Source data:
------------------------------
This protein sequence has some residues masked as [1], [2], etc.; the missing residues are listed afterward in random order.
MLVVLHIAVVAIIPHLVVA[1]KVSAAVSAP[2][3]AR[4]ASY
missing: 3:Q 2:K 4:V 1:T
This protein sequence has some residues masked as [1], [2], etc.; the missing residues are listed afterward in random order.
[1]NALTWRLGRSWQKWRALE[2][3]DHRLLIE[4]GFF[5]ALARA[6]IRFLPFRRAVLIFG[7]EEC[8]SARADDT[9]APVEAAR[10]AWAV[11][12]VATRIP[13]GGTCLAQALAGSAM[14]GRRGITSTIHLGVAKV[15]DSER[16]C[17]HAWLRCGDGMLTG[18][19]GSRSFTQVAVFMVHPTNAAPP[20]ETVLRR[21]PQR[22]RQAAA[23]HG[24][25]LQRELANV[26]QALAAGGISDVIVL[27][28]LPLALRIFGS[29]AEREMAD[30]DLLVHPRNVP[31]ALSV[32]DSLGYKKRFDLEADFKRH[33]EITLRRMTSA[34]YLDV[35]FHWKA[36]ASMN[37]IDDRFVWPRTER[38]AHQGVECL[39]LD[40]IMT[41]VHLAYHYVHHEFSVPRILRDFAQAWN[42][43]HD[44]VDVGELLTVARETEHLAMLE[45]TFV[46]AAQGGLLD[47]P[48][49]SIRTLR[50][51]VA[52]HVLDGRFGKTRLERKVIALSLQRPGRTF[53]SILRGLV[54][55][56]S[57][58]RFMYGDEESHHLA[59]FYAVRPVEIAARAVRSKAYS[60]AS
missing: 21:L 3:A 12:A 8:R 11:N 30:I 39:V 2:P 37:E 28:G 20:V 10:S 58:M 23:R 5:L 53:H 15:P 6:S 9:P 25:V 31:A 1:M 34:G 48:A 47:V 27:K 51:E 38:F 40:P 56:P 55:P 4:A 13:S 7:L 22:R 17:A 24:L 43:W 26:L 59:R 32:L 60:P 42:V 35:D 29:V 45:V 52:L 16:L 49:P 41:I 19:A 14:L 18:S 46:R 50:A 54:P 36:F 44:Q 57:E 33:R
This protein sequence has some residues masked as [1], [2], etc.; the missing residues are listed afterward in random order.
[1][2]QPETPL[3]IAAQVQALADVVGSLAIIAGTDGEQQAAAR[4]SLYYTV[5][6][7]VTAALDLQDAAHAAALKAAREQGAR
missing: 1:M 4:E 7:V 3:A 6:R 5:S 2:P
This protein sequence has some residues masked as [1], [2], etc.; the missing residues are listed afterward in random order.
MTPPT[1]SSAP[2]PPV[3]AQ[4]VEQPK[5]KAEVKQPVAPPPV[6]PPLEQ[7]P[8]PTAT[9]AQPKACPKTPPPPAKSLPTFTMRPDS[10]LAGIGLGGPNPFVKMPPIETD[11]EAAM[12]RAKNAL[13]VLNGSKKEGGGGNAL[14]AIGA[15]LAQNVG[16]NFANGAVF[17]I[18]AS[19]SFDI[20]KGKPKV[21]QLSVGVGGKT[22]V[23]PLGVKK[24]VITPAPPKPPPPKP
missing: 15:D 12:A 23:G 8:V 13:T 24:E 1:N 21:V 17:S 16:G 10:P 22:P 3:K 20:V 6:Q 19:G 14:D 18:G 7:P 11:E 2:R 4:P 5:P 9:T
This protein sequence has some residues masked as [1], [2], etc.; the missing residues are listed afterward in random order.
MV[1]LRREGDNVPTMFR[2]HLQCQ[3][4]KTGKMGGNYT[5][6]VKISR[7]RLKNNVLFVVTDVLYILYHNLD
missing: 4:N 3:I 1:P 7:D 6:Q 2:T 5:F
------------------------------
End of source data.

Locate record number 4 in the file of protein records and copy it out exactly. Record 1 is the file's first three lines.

This protein sequence has some residues masked as [1], [2], etc.; the missing residues are listed afterward in random order.
MTPPT[1]SSAP[2]PPV[3]AQ[4]VEQPK[5]KAEVKQPVAPPPV[6]PPLEQ[7]P[8]PTAT[9]AQPKACPKTPPPPAKSLPTFTMRPDS[10]LAGIGLGGPNPFVKMPPIETD[11]EAAM[12]RAKNAL[13]VLNGSKKEGGGGNAL[14]AIGA[15]LAQNVG[16]NFANGAVF[17]I[18]AS[19]SFDI[20]KGKPKV[21]QLSVGVGGKT[22]V[23]PLGVKK[24]VITPAPPKPPPPKP
missing: 15:D 12:A 23:G 8:V 13:T 24:E 1:N 21:V 17:S 16:G 10:P 22:P 3:K 20:V 6:Q 19:G 14:D 18:G 7:P 11:E 2:R 4:P 5:P 9:T